Special Features

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Rainbow Community School’s educational approach addresses the needs of the whole child’s mind, body and spirit. The curriculum weaves multiple intelligence theory, essential learning skills and the seven domains into a rich tapestry that incorporates mythic archetypes and inspires curiosity. In addition to these cornerstones, other features that make Rainbow unique include:

Daily Centering

Daily centering practice is a part of every Rainbow classroom. This is a special time where children are encouraged to find their center, their source of personal power and wisdom, before undertaking the lessons and explorations of the day. Simple, contemplative techniques, such as meditative breathing help students focus.  Moral and character education is a part of most centering, and it is here that children begin to understand their role in community. When graduates are asked what they miss most about their Rainbow experience, many place centering high on their list.

Service Learning/Community Service

Service learning helps students improve academically and develop personal skills through service projects that meet community needs. By playing a significant role in designing, planning, and implementing their community service projects, students develop practical skills, self esteem and a sense of civic responsibility.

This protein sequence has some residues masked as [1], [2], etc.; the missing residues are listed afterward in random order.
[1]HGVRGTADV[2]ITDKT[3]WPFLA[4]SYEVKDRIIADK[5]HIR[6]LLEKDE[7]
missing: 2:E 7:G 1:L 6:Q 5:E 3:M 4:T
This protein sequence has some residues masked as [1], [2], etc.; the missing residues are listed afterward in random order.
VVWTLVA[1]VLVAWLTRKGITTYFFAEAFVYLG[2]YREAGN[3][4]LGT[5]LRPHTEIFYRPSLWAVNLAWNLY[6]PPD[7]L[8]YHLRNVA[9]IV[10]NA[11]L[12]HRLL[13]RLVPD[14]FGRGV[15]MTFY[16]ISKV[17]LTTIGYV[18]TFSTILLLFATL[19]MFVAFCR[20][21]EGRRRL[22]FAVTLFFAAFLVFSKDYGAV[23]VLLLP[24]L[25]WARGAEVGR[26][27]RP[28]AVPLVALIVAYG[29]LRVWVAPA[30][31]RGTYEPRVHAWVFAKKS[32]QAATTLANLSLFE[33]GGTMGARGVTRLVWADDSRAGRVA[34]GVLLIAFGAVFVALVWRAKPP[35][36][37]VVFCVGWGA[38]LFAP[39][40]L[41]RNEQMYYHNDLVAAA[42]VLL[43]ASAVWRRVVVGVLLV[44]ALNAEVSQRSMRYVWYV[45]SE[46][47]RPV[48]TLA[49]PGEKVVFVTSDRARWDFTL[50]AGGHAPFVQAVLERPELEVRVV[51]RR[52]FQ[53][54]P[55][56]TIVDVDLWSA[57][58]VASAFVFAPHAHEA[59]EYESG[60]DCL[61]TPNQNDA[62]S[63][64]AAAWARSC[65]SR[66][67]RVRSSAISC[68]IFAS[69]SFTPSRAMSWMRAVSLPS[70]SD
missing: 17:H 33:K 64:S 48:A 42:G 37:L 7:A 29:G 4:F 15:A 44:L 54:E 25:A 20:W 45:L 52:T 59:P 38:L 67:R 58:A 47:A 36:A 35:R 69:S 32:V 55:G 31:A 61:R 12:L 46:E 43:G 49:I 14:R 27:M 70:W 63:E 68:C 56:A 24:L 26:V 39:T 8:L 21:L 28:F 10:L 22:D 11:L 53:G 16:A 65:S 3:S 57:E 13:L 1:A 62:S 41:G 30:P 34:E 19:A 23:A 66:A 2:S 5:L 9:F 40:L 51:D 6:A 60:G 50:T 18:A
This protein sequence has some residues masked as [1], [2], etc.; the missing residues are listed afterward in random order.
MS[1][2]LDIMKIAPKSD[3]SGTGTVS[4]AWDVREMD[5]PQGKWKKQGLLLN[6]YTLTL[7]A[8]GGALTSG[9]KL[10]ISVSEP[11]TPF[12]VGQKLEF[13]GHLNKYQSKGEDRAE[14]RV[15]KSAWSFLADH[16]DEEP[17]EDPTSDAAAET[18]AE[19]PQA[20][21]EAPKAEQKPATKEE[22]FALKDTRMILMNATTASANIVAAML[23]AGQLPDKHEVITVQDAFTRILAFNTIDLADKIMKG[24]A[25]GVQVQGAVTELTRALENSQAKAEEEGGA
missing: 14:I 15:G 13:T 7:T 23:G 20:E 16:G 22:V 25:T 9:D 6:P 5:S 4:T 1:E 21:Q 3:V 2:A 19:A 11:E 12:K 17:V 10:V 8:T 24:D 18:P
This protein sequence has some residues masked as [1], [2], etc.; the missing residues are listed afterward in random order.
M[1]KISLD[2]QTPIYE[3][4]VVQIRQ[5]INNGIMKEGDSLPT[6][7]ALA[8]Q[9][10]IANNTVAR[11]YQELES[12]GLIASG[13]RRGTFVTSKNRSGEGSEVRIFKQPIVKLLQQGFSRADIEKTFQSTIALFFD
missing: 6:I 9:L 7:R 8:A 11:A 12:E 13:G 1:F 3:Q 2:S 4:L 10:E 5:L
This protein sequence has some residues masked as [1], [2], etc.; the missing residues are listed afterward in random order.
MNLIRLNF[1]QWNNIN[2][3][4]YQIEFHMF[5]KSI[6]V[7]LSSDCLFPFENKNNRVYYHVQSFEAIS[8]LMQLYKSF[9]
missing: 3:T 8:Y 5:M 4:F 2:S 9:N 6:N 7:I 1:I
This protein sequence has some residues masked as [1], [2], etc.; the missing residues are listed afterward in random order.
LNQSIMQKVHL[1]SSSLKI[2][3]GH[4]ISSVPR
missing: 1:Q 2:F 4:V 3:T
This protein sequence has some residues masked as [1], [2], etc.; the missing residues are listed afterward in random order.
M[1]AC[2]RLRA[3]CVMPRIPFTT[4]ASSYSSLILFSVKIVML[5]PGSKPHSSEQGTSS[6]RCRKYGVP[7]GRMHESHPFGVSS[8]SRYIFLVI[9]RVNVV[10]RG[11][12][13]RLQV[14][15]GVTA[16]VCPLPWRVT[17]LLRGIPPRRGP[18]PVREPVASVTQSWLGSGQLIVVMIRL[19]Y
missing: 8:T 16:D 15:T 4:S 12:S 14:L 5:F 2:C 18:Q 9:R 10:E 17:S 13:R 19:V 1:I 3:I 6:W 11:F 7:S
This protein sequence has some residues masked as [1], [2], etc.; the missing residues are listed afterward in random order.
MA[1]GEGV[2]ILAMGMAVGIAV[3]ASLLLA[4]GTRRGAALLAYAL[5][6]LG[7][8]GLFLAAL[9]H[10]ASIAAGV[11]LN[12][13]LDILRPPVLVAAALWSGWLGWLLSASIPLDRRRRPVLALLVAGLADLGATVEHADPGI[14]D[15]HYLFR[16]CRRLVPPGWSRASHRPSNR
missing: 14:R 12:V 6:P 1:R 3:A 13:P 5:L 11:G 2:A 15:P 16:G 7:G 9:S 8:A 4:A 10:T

Classes work with nonprofit organizations such as a local food bank, the Honduran Relief Project, Rescue Mission, and geriatric day care. This past year, Rainbow adopted the local non-profit Children First/Communities in Schools.  We donated a significant portion of our fall fundraising event to Children First and most classes made and sold crafts to support the effort at our winter program.  Each class found a meaningful way to collaborate with Children First: from the mitten drive preschool held to the tutoring 7th and 8th grade students provided at the Deaverview Housing Project.  By the time students leave Rainbow, a culture of philanthropy and service is a part of their way of being.

Positive Approach to Discipline

In the classroom and throughout the school, we employ the principles of Positive Discipline developed by Jane Nelson, Ed.D. This approach draws from the exceptional theories of Alfred Adler and Rudolf Driekurs, who believed that all people, even children, should be treated with dignity and respect.

Positive Discipline teaches important social and life skills in a manner that is respectful to both adults and children. According to this approach, a misbehaving child is a discouraged child; encouragement is used as the basic motivator rather than blame or shame. Positive Discipline builds genuine self-esteem and empowers children by teaching self-control and responsibility.

Enrichment Classes

“Specials” classes at Rainbow include Spanish, Physical Education, Art, and Music — all taught by specialists in their field.  In addition, all of these subjects are also integrated into the regular classroom as much as possible.

After School Opportunities and Athletics